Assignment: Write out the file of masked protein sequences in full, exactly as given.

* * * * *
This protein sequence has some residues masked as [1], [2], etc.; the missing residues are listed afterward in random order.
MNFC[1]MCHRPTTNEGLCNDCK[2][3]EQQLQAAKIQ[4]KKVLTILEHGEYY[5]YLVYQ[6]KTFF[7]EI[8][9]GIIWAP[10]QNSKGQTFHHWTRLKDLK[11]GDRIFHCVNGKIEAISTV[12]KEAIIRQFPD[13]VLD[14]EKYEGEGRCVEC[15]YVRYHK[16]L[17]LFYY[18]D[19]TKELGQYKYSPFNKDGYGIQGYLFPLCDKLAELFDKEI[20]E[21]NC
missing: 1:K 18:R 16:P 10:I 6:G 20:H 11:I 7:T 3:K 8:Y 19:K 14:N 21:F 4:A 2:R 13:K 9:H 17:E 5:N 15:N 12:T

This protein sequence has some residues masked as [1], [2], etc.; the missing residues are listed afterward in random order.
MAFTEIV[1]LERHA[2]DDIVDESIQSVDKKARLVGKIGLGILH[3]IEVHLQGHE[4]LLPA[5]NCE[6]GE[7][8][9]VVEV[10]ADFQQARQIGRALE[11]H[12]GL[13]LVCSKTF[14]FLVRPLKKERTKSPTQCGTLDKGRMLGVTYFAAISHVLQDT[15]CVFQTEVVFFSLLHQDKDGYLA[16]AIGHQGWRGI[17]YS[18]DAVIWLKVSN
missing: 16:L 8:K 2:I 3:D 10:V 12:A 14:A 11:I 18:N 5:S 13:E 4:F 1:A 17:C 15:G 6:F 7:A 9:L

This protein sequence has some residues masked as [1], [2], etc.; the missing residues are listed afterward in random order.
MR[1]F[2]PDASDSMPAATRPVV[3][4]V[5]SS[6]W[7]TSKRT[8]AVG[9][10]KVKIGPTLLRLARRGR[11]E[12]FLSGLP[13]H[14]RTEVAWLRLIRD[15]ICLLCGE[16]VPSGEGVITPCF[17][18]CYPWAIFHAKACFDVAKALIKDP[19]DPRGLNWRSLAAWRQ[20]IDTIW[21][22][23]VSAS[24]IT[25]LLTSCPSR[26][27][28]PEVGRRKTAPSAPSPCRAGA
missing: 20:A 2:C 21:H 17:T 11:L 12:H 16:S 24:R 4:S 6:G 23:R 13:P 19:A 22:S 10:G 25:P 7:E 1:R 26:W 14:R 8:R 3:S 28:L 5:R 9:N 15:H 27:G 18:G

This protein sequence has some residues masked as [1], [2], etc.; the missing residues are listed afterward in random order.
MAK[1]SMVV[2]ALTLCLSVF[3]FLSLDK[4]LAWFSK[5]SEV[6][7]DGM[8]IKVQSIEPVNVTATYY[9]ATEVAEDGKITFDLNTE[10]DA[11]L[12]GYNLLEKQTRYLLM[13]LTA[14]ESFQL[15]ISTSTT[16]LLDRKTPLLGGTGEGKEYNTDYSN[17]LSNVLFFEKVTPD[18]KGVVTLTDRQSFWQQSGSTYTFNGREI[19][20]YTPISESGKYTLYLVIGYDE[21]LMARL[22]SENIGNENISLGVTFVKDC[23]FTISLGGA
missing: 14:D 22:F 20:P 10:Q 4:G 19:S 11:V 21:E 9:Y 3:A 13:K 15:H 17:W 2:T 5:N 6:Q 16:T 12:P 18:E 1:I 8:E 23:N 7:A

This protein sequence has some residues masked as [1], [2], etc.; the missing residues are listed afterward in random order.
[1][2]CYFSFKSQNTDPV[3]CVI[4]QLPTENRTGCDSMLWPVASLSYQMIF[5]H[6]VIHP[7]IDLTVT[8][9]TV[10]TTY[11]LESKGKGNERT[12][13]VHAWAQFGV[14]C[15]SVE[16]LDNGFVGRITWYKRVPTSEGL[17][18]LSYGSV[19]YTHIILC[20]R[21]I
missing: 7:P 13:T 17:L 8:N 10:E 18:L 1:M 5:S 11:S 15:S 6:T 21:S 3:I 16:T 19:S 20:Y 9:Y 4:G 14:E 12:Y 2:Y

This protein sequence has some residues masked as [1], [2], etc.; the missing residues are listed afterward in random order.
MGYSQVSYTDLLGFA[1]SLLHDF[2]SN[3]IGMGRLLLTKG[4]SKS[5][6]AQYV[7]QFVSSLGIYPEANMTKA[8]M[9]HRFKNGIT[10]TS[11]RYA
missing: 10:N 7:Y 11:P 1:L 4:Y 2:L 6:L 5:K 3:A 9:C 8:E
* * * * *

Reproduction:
This protein sequence has some residues masked as [1], [2], etc.; the missing residues are listed afterward in random order.
MNFC[1]MCHRPTTNEGLCNDCK[2][3]EQQLQAAKIQ[4]KKVLTILEHGEYY[5]YLVYQ[6]KTFF[7]EI[8][9]GIIWAP[10]QNSKGQTFHHWTRLKDLK[11]GDRIFHCVNGKIEAISTV[12]KEAIIRQFPD[13]VLD[14]EKYEGEGRCVEC[15]YVRYHK[16]L[17]LFYY[18]D[19]TKELGQYKYSPFNKDGYGIQGYLFPLCDKLAELFDKEI[20]E[21]NC
missing: 1:K 18:R 16:P 10:I 6:G 20:H 11:I 7:T 3:K 8:Y 19:K 14:N 21:F 4:A 2:R 13:K 9:H 17:E 5:N 15:N 12:T

This protein sequence has some residues masked as [1], [2], etc.; the missing residues are listed afterward in random order.
MAFTEIV[1]LERHA[2]DDIVDESIQSVDKKARLVGKIGLGILH[3]IEVHLQGHE[4]LLPA[5]NCE[6]GE[7][8][9]VVEV[10]ADFQQARQIGRALE[11]H[12]GL[13]LVCSKTF[14]FLVRPLKKERTKSPTQCGTLDKGRMLGVTYFAAISHVLQDT[15]CVFQTEVVFFSLLHQDKDGYLA[16]AIGHQGWRGI[17]YS[18]DAVIWLKVSN
missing: 16:L 8:K 2:I 3:D 10:V 12:A 14:A 11:I 18:N 5:S 13:E 4:F 1:A 17:C 15:G 6:F 7:A 9:L

This protein sequence has some residues masked as [1], [2], etc.; the missing residues are listed afterward in random order.
MR[1]F[2]PDASDSMPAATRPVV[3][4]V[5]SS[6]W[7]TSKRT[8]AVG[9][10]KVKIGPTLLRLARRGR[11]E[12]FLSGLP[13]H[14]RTEVAWLRLIRD[15]ICLLCGE[16]VPSGEGVITPCF[17][18]CYPWAIFHAKACFDVAKALIKDP[19]DPRGLNWRSLAAWRQ[20]IDTIW[21][22][23]VSAS[24]IT[25]LLTSCPSR[26][27][28]PEVGRRKTAPSAPSPCRAGA
missing: 20:A 2:C 21:H 17:T 11:L 12:H 16:S 24:R 4:S 6:G 23:R 13:P 19:A 22:S 10:G 25:P 7:E 1:R 26:W 14:R 8:R 3:S 28:L 5:R 9:N 15:H 27:G 18:G

This protein sequence has some residues masked as [1], [2], etc.; the missing residues are listed afterward in random order.
MAK[1]SMVV[2]ALTLCLSVF[3]FLSLDK[4]LAWFSK[5]SEV[6][7]DGM[8]IKVQSIEPVNVTATYY[9]ATEVAEDGKITFDLNTE[10]DA[11]L[12]GYNLLEKQTRYLLM[13]LTA[14]ESFQL[15]ISTSTT[16]LLDRKTPLLGGTGEGKEYNTDYSN[17]LSNVLFFEKVTPD[18]KGVVTLTDRQSFWQQSGSTYTFNGREI[19][20]YTPISESGKYTLYLVIGYDE[21]LMARL[22]SENIGNENISLGVTFVKDC[23]FTISLGGA
missing: 14:D 22:F 20:P 10:Q 4:G 19:S 11:V 21:E 9:Y 3:A 13:K 15:H 17:W 2:T 5:N 6:Q 16:T 12:P 18:E 1:I 8:E 23:N 7:A

This protein sequence has some residues masked as [1], [2], etc.; the missing residues are listed afterward in random order.
[1][2]CYFSFKSQNTDPV[3]CVI[4]QLPTENRTGCDSMLWPVASLSYQMIF[5]H[6]VIHP[7]IDLTVT[8][9]TV[10]TTY[11]LESKGKGNERT[12][13]VHAWAQFGV[14]C[15]SVE[16]LDNGFVGRITWYKRVPTSEGL[17][18]LSYGSV[19]YTHIILC[20]R[21]I
missing: 7:P 13:T 17:L 8:N 10:E 18:L 1:M 5:S 11:S 15:S 6:T 21:S 3:I 16:T 19:S 20:Y 9:Y 4:G 14:E 12:Y 2:Y

This protein sequence has some residues masked as [1], [2], etc.; the missing residues are listed afterward in random order.
MGYSQVSYTDLLGFA[1]SLLHDF[2]SN[3]IGMGRLLLTKG[4]SKS[5][6]AQYV[7]QFVSSLGIYPEANMTKA[8]M[9]HRFKNGIT[10]TS[11]RYA
missing: 10:N 7:Y 11:P 1:L 4:Y 2:L 6:L 5:K 3:A 9:C 8:E